SBCL is capable of providing C with linkage to Lisp – the upshot of which is that C-functions can call Lisp functions thru what look like function pointers to C.
These “function pointers” are called Alien Callbacks. An alien callback sequence has 4 parts / stages / bounces:
saves the arguments from the C-call according to the alien-fun-type of the callback, and calls #'ENTER-ALIEN-CALLBACK with the index indentifying the callback, a pointer to the arguments copied on the stack and a pointer to return value storage. When control returns to the wrapper it returns the value to C. There is one assembler wrapper per callback. The SAP to the wrapper code vector is what is passed to foreign code as a callback.
The Assembler Wrapper is generated by
pulls the Lisp Trampoline for the given index, and calls it with the argument and result pointers.
calls the Lisp Wrapper with the argument and result pointers, and the function designator for the callback. There is one lisp trampoline per callback.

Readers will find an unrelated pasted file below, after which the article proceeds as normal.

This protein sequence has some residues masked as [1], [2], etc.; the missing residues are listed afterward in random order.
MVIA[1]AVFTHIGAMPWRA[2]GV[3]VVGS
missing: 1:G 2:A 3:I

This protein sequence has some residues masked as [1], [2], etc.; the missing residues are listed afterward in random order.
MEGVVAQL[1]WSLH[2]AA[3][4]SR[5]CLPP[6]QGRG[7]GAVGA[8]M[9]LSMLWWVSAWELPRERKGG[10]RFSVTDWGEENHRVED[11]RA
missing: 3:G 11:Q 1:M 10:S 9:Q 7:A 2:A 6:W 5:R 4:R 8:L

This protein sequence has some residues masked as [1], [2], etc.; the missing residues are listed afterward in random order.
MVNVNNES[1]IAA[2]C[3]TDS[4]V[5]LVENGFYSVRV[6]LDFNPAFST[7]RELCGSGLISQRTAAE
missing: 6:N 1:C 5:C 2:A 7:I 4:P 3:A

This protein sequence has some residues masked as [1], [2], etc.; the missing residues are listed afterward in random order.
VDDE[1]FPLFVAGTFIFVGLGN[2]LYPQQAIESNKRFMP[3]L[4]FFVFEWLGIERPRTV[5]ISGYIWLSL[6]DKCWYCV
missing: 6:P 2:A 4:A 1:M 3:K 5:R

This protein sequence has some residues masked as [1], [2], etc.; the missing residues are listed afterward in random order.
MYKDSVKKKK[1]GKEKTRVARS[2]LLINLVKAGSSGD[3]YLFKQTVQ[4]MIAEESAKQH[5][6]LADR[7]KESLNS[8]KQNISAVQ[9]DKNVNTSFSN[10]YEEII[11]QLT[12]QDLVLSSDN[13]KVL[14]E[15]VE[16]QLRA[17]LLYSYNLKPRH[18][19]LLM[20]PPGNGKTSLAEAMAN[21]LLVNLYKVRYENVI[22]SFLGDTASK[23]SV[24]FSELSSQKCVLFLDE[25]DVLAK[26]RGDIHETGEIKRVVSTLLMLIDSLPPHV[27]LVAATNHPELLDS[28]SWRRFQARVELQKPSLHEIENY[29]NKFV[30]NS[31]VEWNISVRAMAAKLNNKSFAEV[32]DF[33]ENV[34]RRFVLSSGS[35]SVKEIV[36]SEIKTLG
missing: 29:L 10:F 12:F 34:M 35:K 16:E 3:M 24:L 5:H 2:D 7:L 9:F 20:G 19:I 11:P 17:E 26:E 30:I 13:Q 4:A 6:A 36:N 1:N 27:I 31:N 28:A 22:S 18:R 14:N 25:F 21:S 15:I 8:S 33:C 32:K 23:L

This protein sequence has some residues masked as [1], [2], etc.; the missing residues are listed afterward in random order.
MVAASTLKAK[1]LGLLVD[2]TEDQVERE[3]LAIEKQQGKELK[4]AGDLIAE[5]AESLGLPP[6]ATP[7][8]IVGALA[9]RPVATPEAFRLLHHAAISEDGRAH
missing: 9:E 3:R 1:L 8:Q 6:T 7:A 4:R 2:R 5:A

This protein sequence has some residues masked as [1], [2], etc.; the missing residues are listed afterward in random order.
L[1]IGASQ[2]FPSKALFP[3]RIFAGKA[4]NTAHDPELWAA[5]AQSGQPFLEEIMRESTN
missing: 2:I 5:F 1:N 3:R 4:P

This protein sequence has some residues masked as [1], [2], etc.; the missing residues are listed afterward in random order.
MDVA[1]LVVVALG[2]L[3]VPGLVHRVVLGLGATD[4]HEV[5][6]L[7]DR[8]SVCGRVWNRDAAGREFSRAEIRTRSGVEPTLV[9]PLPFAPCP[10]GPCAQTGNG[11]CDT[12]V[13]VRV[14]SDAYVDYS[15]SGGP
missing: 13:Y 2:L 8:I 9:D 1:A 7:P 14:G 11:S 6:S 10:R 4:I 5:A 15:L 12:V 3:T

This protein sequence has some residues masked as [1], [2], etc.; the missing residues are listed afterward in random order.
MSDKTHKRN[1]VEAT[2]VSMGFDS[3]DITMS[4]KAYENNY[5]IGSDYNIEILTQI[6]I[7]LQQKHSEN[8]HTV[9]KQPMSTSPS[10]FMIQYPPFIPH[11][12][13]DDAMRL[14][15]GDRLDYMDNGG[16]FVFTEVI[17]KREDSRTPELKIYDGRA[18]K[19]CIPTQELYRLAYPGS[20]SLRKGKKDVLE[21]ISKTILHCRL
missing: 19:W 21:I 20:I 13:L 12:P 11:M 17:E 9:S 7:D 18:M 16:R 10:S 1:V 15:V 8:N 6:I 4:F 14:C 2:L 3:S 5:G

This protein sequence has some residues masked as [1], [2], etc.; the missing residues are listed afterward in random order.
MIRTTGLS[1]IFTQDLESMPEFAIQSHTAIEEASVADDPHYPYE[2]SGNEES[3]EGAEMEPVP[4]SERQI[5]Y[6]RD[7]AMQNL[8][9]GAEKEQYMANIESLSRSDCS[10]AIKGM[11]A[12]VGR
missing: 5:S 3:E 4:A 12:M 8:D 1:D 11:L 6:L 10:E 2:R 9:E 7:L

parses the arguments from stack, calls the actual callback with the arguments, and saves the return value at the result pointer. The lisp wrapper is shared between all the callbacks having the same same alien-fun-type.
 As assembler wrappers need to be allocated in static addresses and are (in the current scheme of things) never released it might be worth it to split it into two parts: per-callback trampoline that pushes the index of the lisp trampoline on the stack, and jumps to the appropriate assembler wrapper. The assembler wrapper could then be shared between all the callbacks with the same alien-fun-type. This would amortize most of the static allocation costs between multiple callbacks.